Most of the comments about the OCB system sales reps are true. But, are you buying the rep or the product. This persons job is no different than the car lot salesman, the clothing store or furniture store retail salesperson. Their job is to make the sale. I recently did real estate looking at homes with basements. On several viewings the the basements had water damage. Most of the homes did the traditional sheetrock replacement with bad taping jobs or mis matching paint jobs. On a few, I was completely discouraged with the smell of a basement that had received water damaged and not been properly repaired. Some sellers tried to paint over the mold to hide the hideous look of mold on sheetrock ( I could only imagine what it looked like behind the wall). Bottom line minus the sales technique OCB is a keeper unless you are a gambler. I have worked with home remodelers and nearly 50% of the work involves some type of water damage, and this was on non basement homes. Remember water flows downhill eventually. So, all the whining about the sales reps tactics can be understood, but how much would you whine if you had to pay someone to search for the source of the water by tearing out walls and replacing. I am a concrete tradesman, and I know of no contractor that can gurantee that concrete will not crack......What are basement walls made of????????? hhmmmm Cracks eventually will allow water to seep in. So I suggest when deciding on OCB, block out the sales rep, and get to a reasonable, and comfortable price by considering the differences in the long run .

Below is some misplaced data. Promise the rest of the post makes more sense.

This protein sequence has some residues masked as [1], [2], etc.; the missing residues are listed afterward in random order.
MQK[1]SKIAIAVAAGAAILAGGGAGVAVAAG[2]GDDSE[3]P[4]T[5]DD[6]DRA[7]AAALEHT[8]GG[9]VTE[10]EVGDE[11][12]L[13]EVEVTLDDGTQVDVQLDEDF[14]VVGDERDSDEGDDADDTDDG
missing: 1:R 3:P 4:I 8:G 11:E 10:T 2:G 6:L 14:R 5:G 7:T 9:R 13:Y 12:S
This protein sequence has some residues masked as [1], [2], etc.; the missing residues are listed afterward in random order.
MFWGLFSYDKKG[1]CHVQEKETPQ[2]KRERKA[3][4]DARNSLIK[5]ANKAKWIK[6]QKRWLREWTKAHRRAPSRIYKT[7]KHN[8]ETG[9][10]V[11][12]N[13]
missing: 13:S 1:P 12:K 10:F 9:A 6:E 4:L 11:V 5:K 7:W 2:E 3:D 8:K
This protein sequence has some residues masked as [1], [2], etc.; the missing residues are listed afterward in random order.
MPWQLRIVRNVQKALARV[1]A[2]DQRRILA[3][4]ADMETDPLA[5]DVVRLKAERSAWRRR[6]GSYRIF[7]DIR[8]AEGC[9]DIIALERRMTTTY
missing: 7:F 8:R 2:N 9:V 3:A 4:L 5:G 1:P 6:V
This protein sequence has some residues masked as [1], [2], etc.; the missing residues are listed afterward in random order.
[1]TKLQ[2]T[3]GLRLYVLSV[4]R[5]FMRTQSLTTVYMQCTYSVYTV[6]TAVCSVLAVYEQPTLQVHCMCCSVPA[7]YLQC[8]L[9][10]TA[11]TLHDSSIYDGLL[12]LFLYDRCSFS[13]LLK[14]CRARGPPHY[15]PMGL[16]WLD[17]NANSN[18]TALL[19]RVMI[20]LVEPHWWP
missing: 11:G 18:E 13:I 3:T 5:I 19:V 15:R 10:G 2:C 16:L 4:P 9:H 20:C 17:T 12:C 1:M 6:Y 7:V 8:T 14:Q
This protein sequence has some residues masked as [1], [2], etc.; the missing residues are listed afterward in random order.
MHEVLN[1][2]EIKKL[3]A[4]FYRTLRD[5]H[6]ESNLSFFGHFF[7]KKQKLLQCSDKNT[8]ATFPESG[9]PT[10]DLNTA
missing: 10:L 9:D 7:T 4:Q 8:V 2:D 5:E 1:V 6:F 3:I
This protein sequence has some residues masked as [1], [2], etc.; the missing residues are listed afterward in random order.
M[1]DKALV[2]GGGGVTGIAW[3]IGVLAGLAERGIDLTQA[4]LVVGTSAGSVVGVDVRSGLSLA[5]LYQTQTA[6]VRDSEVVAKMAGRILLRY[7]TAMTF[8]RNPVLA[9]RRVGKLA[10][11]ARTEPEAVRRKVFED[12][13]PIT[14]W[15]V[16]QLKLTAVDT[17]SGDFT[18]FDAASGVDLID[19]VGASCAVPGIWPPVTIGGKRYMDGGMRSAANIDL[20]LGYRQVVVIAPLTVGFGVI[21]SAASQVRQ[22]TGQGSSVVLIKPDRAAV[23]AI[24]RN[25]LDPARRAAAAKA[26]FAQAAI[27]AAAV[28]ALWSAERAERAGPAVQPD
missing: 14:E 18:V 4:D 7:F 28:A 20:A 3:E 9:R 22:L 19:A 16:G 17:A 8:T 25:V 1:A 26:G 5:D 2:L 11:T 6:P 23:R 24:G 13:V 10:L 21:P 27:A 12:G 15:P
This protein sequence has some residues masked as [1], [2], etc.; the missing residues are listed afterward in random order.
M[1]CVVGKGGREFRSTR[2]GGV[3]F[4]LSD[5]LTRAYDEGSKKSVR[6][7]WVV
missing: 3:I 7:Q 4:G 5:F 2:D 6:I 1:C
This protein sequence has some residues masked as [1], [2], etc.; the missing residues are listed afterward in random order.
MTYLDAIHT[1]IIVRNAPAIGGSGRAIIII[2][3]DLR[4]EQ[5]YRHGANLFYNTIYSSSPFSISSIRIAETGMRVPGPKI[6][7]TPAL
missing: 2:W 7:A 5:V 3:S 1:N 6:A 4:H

on May 23, 2006